0:14:15 AS: It was a pure coincidence or divine intervention, however you wanna look at it, that very soon after I read this study, that set me off on this path of trying to cure my OCD with psychedelics, I met this woman who had done it and was a psychologist. And so she’s a big part of the story. So the first time with 2C-E was with her. We took fairly low doses, not super low. I had, and still unfortunately have, a pretty prodigious tolerance for psychedelics, I think because… I’ve been off the SSRIs for a decade now, but it seems like there’s still some sort of residual tolerance. Either that or it’s just my ego just [chuckle] clinging for dear life, but I take pretty, what McKenna would call heroic doses, but they don’t feel particularly heroic for me, it just feels like that’s kind of what I need to experience the effects. So, but with 2C-E, I knew its reputation. I’d researched it a lot online and I knew it had a reputation of, it could be wondrous, but it could also be terrifying. So I started off, I think, maybe 12 mg orally, a fairly conservative dose, though could be strong. I think she took eight. I remember we were walking around Central Park, and it was like, “Do you feel anything?” “I dont know.”
0:15:23 AS: Looking at bushes, and they kind of seem to be moving. It was one of these things where maybe there’s threshold effects, but hard to tell. Finally, eight hours later, we got back to my apartment. I’d wanted to get high on something. I was a little disappointed, so I was like, “Alright, let’s smoke some weed.” And I took a huge bong rip, and I exhaled the smoke, and I’m actually, in contrary to psychedelics, I have a low tolerance for weed. I get real high really easily. And I expected to get just obliterated, and it had no effect whatsoever. And it was kind of eerie ’cause I was like, “Alright. Well then, this 2C-E must be doing, must be affecting me in some way.” I clearly am altered and off baseline if taking a massive bong rip of high-potency marijuana has no discernible effect. So that was intriguing. At this point, she was in California. She went back to California. I was like, “Alright, let me try this again.” So, a week or two later, I just had to up the dose significantly. I took 20 milligrams orally, which is a high dose. And three or four hours in, I was, I remember I was in Washington Square Park and I’m watching the cobblestones, they were kind of waving. I’m doing hand gestures which, it’s not good craft for a podcast.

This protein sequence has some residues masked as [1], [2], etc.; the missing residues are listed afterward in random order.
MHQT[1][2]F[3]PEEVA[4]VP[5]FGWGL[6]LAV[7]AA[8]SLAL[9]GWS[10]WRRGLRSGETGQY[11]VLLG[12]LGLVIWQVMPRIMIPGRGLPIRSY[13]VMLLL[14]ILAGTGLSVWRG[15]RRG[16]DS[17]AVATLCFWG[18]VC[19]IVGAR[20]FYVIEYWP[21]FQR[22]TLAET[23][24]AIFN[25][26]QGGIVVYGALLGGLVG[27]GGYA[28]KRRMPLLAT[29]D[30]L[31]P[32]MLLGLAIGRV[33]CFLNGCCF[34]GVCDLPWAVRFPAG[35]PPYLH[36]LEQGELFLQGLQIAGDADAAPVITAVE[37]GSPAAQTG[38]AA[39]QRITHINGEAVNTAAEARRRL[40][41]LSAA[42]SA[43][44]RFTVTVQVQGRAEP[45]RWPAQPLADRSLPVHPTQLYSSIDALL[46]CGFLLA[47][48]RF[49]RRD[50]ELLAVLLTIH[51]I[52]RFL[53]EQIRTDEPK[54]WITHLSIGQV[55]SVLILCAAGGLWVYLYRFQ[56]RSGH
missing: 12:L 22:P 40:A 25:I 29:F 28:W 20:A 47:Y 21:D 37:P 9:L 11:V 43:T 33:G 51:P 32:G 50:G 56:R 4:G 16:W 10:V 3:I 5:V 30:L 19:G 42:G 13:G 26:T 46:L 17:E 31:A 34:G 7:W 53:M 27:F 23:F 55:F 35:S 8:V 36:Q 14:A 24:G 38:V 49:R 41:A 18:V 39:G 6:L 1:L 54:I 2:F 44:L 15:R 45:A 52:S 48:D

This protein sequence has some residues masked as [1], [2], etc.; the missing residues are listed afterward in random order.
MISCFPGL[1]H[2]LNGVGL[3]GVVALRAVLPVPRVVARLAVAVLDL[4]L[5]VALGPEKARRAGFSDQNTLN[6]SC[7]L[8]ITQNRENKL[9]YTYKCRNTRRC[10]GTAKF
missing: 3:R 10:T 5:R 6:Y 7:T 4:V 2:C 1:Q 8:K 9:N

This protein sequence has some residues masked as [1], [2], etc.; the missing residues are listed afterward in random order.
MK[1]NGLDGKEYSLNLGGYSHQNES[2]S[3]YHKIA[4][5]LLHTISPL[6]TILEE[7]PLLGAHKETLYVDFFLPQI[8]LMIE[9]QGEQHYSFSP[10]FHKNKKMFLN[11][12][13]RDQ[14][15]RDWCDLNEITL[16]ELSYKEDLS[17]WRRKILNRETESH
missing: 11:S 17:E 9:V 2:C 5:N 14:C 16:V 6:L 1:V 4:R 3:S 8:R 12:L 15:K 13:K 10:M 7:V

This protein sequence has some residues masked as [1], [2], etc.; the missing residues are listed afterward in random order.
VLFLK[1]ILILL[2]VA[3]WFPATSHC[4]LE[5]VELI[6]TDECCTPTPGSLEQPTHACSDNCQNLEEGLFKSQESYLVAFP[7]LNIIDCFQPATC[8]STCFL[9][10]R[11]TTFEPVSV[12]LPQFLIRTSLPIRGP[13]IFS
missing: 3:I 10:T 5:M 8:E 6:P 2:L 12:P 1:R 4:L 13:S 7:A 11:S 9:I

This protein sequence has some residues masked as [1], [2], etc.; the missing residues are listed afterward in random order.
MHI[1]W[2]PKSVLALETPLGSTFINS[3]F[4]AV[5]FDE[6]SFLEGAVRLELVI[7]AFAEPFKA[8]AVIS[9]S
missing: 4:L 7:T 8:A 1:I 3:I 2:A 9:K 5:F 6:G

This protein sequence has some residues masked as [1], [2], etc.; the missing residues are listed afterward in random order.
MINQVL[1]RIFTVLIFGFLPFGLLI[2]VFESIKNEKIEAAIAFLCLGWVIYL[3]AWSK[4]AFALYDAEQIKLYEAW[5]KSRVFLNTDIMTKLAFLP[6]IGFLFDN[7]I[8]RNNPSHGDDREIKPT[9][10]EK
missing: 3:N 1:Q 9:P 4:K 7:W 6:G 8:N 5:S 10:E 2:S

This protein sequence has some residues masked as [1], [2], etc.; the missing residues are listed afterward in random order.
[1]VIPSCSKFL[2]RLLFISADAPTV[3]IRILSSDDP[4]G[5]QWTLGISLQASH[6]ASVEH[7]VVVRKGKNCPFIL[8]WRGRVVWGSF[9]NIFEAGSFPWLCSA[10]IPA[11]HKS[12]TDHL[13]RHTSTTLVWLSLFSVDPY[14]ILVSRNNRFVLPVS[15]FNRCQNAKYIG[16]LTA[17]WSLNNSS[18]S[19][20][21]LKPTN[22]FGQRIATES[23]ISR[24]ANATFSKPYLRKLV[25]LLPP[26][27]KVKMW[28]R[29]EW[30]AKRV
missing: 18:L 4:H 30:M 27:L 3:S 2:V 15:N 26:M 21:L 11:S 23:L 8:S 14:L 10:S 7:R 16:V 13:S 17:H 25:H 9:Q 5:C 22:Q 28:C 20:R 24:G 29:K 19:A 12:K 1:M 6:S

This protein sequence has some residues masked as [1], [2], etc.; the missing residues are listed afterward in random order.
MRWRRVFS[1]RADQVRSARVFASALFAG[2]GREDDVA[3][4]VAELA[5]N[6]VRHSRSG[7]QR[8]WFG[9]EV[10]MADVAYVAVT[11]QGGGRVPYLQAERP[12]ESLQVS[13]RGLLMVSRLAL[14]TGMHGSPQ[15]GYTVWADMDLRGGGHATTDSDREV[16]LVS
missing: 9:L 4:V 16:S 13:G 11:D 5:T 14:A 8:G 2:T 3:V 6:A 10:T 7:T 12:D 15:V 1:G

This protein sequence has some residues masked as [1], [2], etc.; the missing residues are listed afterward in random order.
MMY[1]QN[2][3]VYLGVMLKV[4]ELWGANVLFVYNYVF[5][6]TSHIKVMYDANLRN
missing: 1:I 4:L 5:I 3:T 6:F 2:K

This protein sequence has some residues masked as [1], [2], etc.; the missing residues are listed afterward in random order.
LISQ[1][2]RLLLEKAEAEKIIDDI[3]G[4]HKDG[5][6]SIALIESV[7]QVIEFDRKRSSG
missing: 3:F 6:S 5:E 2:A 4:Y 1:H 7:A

0:16:35 AS: They were kind of breathing and morphing a little bit, but I still feel totally clear-headed. I remember I called Hamilton Morris, who is and he’s a good friend and was kind of with me in a lot of these experiences. And I was like, “I’m four hours in, is it gonna get any stronger?” And he’s like, “No, it probably won’t get any stronger.” I was like, “Alright. Well, I guess I’ll go home and snort a little bit.” And I hope Hamilton won’t hear me saying this, but he was like, “Yeah, snort a little bit.”
0:17:00 AS: So I went back to my apartment and I snorted, I had a very accurate milligram scale that I may or may not have now, and I snorted, I remember, just four milligrams of 2C-E. And it came on real quick, and I lay down on my couch, and in about 30 seconds, I entered this state, basically what Shulgin would call plus four experience, which for listeners who are not familiar, on the Shulgin scale, plus four is the highest number, that he also stresses that it’s not sort of a linear ranking, but the idea behind a plus four is just what he calls a peak mystical experience. So kind of akin to Samadhi, and Zen, Kensho, this experience of oneness with everything. The dissolution of subject-object duality, the just is-ness. And I had that experience for, I don’t know how long it was ’cause time ceased to exist, and then my mind jumped in. I was like, “Oh, this is it. You’re having the plus four. This is gonna fix you.” And of course, once my mind jumped in, well now, I’m the subject in a world of objects and I lost it. And I tried to get back there but I couldn’t, but it was like, “Alright. This stuff is the answer. This is gonna lead me there, this 2C-E.”
0:18:13 AS: So I waited exactly one week, so that they wouldn’t be tolerance, and I figure I took 20 mg orally, snorted 4 mg. This time, I’ll take 24 milligrams orally, and I’ll hopefully have that experience for hours instead of moments. Did it. Four hours later, exact same fucking thing. I think I wasn’t at Washington Square Park, I think I was at Hudson River, but basically like some visuals, but feeling otherwise totally sober. So went back to my apartment and this time I snorted 6 mg and…